Here are some key grafs:
...all of the organized groups among the Iraqi resistance are reactionary forces of one kind or another. The resistance around and between the cities of Falluja, Tikrit, and Baghdad in the so-called “Sunni triangle” is led by ex-Ba’athists who aspire to return the old minority-based dictatorship to power. As Juan Cole points out, Nasir A`if al-Ani, the Sunni delegate to the Iraqi National Council from the Iraqi Islamic Party, does not even recognize the Shi’a people as a majority in Iraq. (Not even the most recalcitrant Afrikaners in apartheid South Africa pretended that blacks were a minority.)
Others like The Nation’s Naomi Klein, meanwhile, seem to have naively fallen for the al-Mahdi militia that recently fought U.S. Marines in Najaf. The al-Mahdi militia is a loosely organized Shiite opposition group led by Muqtada al-Sadr. He is a young man who inherited his role after his father and two brothers were murdered by Saddam. Lacking either the maturity or training of a senior cleric, al-Sadr has tried to lure supporters from more-respected Shiite clerics by promoting militant enforcement of the most fundamental tenets of Shiite Islam, including the explicit repression of gays and women.
The third sizable element of resistance inside Iraq is composed of foreign Islamist members of al-Qaida, who, like both the Saudi royal family and Osama bin Laden, practice an even more extreme version of Islam, Wahaabism. This group’s recent victims may include two kidnapped Italian women who work for the Italian group A Bridge to Baghdad, which, like U.S. anti-war groups working in Iraq, is explicitly opposed to the U.S. occupation. The American anti-war group, Iraq Occupation Watch, seems to believe that members of the Iraqi resistance may be holding them, pointing out on its website that the abductors should recognize that the Italian women are anti-war activists. On the other hand, Democracy Now's Jeremy Scahill and The Nation's Naomi Klein have written in The Guardian that a Western intelligence-backed group may be behind the abductions, suggesting that the CIA or others seized the two women to try to discredit the Iraqi opposition.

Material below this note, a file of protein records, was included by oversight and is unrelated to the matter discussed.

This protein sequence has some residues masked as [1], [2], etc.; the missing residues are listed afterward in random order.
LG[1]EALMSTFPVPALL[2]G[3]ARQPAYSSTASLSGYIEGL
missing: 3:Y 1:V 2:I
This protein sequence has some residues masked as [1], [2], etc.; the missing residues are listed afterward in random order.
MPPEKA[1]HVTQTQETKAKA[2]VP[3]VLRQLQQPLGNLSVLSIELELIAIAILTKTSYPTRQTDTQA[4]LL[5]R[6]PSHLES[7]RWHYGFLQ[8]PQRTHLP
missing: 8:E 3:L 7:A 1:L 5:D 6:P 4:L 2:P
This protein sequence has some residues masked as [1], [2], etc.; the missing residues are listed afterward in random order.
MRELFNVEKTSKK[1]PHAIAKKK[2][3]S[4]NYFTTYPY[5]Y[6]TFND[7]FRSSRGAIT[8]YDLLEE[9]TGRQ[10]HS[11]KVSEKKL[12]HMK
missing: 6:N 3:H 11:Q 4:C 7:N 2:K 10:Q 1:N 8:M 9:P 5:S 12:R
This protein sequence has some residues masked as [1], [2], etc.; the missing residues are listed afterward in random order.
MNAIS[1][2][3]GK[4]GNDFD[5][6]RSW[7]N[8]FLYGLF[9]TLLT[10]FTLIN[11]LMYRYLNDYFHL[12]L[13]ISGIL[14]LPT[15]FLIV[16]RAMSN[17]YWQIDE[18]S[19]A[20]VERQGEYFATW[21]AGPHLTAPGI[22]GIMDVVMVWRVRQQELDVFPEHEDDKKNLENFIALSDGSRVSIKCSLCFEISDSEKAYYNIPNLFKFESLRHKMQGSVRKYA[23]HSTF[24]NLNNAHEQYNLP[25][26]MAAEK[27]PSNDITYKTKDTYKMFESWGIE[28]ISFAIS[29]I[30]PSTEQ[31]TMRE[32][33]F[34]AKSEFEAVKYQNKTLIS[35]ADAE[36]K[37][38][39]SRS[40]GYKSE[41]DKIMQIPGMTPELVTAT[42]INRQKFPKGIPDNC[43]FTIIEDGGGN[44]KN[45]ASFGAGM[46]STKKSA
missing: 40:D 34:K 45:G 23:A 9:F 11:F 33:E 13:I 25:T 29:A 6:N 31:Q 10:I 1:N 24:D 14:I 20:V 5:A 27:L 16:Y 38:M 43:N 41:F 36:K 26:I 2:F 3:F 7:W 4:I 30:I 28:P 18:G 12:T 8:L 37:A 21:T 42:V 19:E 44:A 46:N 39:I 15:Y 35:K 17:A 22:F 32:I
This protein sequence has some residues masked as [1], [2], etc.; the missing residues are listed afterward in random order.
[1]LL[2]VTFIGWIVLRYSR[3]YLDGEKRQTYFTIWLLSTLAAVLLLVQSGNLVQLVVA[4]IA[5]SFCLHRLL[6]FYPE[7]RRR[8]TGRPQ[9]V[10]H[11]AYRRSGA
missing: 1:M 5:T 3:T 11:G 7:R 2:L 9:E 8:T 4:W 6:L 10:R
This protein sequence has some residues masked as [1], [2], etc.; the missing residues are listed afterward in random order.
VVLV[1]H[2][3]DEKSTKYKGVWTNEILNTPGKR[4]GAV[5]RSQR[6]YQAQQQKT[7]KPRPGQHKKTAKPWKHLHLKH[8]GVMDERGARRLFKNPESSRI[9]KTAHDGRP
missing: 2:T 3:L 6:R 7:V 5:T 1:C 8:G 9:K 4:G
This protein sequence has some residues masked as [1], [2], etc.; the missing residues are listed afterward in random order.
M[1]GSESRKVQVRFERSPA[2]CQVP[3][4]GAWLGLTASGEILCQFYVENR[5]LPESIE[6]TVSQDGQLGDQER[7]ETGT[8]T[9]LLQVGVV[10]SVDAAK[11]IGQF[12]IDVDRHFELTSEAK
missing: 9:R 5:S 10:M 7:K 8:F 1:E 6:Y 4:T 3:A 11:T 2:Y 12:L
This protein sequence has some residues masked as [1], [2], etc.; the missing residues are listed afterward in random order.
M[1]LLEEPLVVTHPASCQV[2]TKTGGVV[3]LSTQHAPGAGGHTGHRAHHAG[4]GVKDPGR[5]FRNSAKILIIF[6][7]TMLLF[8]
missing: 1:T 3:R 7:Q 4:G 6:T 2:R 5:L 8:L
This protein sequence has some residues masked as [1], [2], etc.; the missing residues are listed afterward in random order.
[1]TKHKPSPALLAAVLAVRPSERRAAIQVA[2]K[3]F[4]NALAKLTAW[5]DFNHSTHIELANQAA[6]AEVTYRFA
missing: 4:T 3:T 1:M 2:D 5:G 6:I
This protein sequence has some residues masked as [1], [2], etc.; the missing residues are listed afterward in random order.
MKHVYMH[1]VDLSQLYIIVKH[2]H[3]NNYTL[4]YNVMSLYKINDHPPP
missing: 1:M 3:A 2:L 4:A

The Iraqis favored by the Bush administration may be secular, but they are hardly more admirable people. Prime Minister Iyad Allawi is an ex-Ba’athist who left the Ba’ath Party in the mid-1970s. Paul McGeough of the Sydney Morning Herald, reported that Allawi personally executed (with a handgun) six Iraqis in a Baghdad police station right before he became prime minister, though no proof of this crime has yet been forthcoming. Prime Minister Allawi’s democracy credentials are also not impressive. He has already banned the Qatar-based satellite TV network, al-Jazeera, and has imposed certain forms of martial law.
Neither the resistance groups cheered on by many on the American left nor the governing parties championed by the American right seem to reflect the views and aspirations of most Iraqi people, who seem to be hoping for the rise of groups independent of both Saddam’s reign and the increasingly dictatorial Allawi government. Possibilities include moderate Shiite groups and secular leftist ones, through whose leadership most Iraqis hope to find a way to empower themselves for the first time in their history.
Unfortunately, mainstream Iraqis seem to have been all but forgotten by both the American left and right. Iraqis must be valued for who they are, not as pawns in some partisan political agenda. Such chauvinism might be expected of “America-first” right-wingers, but such a position is hardly defensible for any conscientious progressive. It’s no wonder instead of seeing Iraq’s highly complex and, indeed, contradictory political reality, so many American leftists have chosen instead to cling to the comfort that comes from simple sloganeering.